Zoning and Affordable Housing

This year’s first fellowship event was on the topic of zoning and affordable housing. This topic hits home for many of us fellows as we are all beginning our careers and are transitioning to living on our own. Us fellows who are from New York are all from the outer boroughs and see the struggles of the rising cost of housing daily.

The first presentation was on the topic of zoning laws in NYC and was presented by Mr. Vishaan Chakrabarti. Mr. Chakrabarti is an architect from the urbanist school of thought who advocates for high-density solutions in New York. He is a Columbia professor and has worked for the Department of City Planning under Mayor Bloomberg. The second presentation was on affordable housing and was discussed by the husband and wife pair, Adam Weinstein and Holly Leicht. The pair dedicates their careers to addressing the affordable housing crisis within NYC’s framework.

Both zoning and affordable housing are complex issues which are extremely important in an ultra-urban city like New York City. The first speaker, Mr. Chakrabarti, discussed the history of zoning and how feelings toward zoning have transitioned from subdivisions between industrial centers and residential areas to a more integrated nature. Mr. Chakrabarti advocates for small center systems which would allow people’s work and homes to be located near each other. His call to action would be to make changes in the current zoning code ULURP to allow for more coexistence between commercial and residential land use. Although informative, Mr. Chakrabarti’s presentation was very Manhattan-centric and it didn’t touch on zoning issues faced in the outer boroughs. My concern would be that he would advocate for high-density commercial hubs and that all the boroughs would end up as a reflection of Manhattan. For me this creates quality of life issues and also changes the diverse character of the city into a very homogenous one.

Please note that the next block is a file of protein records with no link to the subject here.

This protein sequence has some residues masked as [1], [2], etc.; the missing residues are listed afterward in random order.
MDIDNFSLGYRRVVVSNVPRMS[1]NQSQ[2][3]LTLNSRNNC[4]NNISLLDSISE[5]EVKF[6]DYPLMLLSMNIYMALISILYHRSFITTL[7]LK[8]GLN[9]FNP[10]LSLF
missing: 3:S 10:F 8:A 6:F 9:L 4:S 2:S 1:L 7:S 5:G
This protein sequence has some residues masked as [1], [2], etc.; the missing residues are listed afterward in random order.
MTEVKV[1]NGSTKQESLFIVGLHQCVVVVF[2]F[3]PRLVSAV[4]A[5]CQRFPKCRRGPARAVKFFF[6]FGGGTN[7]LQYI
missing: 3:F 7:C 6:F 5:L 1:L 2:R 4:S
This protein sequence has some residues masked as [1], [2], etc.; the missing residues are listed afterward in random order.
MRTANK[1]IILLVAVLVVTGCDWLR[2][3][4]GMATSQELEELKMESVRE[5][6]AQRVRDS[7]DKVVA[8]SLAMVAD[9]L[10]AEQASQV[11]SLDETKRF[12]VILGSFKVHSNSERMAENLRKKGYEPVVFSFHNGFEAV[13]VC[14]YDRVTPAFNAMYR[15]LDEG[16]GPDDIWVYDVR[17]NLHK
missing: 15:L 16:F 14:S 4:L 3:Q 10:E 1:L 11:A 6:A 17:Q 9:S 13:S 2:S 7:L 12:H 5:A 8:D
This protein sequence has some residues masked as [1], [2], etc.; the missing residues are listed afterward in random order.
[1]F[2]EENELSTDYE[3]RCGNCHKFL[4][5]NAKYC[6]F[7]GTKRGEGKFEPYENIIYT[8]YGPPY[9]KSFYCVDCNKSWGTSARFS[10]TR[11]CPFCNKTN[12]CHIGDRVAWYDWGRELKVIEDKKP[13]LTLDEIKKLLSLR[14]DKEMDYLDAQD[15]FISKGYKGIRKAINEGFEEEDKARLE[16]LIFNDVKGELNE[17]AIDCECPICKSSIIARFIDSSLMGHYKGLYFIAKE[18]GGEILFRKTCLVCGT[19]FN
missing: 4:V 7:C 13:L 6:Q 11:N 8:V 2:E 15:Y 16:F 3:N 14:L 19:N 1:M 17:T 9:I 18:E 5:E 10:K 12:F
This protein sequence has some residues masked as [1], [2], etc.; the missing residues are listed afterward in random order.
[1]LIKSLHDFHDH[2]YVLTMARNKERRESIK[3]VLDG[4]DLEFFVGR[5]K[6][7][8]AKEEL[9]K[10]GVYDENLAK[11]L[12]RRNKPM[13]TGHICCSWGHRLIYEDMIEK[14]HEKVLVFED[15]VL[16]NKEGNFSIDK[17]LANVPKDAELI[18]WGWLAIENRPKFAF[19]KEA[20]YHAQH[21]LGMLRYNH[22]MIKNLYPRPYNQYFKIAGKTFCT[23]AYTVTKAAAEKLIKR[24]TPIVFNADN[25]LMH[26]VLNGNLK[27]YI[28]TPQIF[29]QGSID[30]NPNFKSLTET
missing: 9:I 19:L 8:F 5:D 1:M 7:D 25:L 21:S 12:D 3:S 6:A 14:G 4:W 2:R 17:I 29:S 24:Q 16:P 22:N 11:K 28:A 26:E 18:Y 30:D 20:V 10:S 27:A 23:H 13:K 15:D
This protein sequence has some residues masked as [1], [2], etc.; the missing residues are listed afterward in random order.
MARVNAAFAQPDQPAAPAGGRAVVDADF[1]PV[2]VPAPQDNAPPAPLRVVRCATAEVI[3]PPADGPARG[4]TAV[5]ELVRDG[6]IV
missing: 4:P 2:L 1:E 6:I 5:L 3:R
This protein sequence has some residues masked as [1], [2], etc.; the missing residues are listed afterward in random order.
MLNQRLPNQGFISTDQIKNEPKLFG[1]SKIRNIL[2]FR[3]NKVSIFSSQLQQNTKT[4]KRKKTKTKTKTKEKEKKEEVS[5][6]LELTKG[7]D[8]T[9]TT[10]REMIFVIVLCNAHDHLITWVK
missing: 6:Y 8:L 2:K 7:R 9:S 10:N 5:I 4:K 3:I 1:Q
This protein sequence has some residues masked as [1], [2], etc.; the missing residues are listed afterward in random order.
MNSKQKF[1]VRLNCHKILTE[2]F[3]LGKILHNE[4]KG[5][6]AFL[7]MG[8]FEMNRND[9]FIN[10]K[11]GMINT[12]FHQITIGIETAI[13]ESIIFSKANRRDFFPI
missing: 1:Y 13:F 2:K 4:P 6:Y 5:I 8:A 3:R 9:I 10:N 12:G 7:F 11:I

The second presentation by Holly Leicht and Adam Weinstein discussed the technicalities associated with securing cheap land, funding affordable housing projects, and working within an income-cap and voucher program. When Ms. Leicht mentioned that most of the vacant land in the city was gone, I got worried. Where will working class New Yorkers go? She also advocated for exploring places like Yonkers for affordable housing options. This concerned me as well. The working class, the people responsible for running our restaurants, factories, retail stores, and many other services, would have to commute from far distances into the city. What happens when places like Yonkers become unaffordable? Would they have to move even farther? This does not seem sustainable. The pair gave a very succinct presentation of a very in-depth issue. I would love to know more about issues related to their work such as the long wait-list for the units and vouchers as well as potential solutions such as Mandatory Inclusionary Housing (MIH) which would require that a certain percentage of new development projects be dedicated to remaining affordable.

-Michelle Muallem (2016-2017 Fellow)